WASHINGTON, Dec. 6, 2012 /PRNewswire-USNewswire/ -- Texas ranks 41st in the nation in funding programs to prevent kids from smoking and help smokers quit, according to a national report released today by a coalition of public health organizations.
Texas currently spends $6.5 million a year on tobacco prevention and cessation programs, which is 2.4 percent of the $266.3 million recommended by the U.S. Centers for Disease Control and Prevention (CDC). Other key findings for Texas include:
- Texas this year will collect $1.8 billion in revenue from the 1998 tobacco settlement and tobacco taxes, but will spend just 0.4 percent of it on tobacco prevention programs. This means Texas is spending less than a penny of every dollar in tobacco revenue to fight tobacco use.
- The tobacco companies spend $538.5 million a year to market their products in Texas. This is 83 times what the state spends on tobacco prevention.
The annual report on states' funding of tobacco prevention programs, titled "Broken Promises to Our Children: The 1998 State Tobacco Settlement 14 Years Later," was released by the Campaign for Tobacco-Free Kids, American Heart Association, American Cancer Society Cancer Action Network, American Lung Association, the Robert Wood Johnson Foundation and Americans for Nonsmokers' Rights.
In addition to increasing funding for tobacco prevention, health advocates are calling on Texas leaders to enact a strong, statewide law that applies to all workplaces, including restaurants and bars. The Legislature came close to enacting such a law in 2011 and is expected to consider the legislation again during its 2013 session.
"Texas is falling short when it comes to preventing kids from smoking and protecting all workers and families from harmful secondhand smoke," said Matthew L. Myers, President of the Campaign for Tobacco-Free Kids. "We urge Texas to join the growing number of states that have enacted strong smoke-free laws and protect everyone's right to breathe clean air. By reducing smoking and exposure to secondhand smoke, Texas can save lives and save money by cutting tobacco-related health care costs."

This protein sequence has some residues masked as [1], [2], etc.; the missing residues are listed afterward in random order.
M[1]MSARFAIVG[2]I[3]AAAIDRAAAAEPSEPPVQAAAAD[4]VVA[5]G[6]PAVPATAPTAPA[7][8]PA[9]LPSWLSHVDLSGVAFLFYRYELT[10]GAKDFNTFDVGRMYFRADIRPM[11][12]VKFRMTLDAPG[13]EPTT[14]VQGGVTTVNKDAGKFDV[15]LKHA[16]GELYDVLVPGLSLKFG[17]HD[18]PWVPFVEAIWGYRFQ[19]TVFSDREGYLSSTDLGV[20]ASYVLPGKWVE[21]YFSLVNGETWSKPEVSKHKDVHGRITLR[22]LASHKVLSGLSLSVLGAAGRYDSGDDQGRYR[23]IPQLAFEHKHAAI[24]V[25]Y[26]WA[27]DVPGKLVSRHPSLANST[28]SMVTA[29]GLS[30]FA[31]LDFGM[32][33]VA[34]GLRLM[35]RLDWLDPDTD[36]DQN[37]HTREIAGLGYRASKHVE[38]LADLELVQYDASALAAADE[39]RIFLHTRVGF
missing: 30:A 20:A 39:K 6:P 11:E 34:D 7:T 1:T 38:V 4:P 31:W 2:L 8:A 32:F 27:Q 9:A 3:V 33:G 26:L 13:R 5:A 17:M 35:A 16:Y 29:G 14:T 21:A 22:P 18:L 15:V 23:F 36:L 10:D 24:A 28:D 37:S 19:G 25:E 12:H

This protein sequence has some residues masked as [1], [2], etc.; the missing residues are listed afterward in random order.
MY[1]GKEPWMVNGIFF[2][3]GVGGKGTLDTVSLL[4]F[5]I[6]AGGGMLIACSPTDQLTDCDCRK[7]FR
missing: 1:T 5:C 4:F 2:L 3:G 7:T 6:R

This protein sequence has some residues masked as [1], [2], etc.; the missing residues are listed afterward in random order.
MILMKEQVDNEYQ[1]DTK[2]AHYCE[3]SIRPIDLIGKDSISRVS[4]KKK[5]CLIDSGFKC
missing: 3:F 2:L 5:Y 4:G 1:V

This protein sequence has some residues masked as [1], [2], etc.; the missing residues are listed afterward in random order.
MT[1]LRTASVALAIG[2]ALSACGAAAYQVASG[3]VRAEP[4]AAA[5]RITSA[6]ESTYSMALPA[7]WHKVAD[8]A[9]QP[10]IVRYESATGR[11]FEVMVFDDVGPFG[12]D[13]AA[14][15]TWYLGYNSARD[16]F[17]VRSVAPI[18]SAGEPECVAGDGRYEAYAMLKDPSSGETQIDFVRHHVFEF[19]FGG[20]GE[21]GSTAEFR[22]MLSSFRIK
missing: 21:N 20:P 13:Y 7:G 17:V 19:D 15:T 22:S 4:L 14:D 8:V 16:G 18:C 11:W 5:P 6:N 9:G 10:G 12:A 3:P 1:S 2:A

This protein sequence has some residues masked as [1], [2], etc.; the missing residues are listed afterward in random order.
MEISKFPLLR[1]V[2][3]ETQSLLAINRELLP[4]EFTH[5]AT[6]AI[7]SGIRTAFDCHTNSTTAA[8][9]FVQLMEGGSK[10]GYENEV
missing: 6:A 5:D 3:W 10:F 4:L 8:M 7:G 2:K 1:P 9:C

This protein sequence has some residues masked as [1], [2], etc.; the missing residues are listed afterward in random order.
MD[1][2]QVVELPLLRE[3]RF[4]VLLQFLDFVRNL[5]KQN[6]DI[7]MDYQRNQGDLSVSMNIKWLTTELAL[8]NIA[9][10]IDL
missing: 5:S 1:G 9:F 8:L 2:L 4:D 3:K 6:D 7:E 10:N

In Texas, 17.4 percent of high school students smoke, and 29,100 more kids become regular smokers each year. Tobacco annually claims 24,500 lives and costs the state $5.8 billion in health care bills.
Nationally, the report finds that most states are failing to adequately fund tobacco prevention and cessation programs. Key national findings of the report include:
- The states this year will collect $25.7 billion from the tobacco settlement and tobacco taxes, but will spend just 1.8 percent of it – $459.5 million – on tobacco prevention programs. This means the states are spending less than two cents of every dollar in tobacco revenue to fight tobacco use.
- States are falling woefully short of the CDC's recommended funding levels for tobacco prevention programs. Altogether, the states have budgeted just 12.4 percent of the $3.7 billion the CDC recommends.
- Only two states – Alaska and North Dakota – currently fund tobacco prevention programs at the CDC-recommended level.
As the nation implements health care reform, the report warns that states are missing a golden opportunity to reduce tobacco-related health care costs, which total $96 billion a year in the U.S. One study found that during the first 10 years of its tobacco prevention program, Washington state saved more than $5 in tobacco-related hospitalization costs for every $1 spent on the program.
Tobacco use is the leading preventable cause of death in the U.S., killing more than 400,000 people each year. Nationally, 19 percent of adults and 18.1 percent of high school students smoke.
More information, including the full report and state-specific information, can be obtained at www.tobaccofreekids.org/reports/settlements.
SOURCE Campaign for Tobacco-Free Kids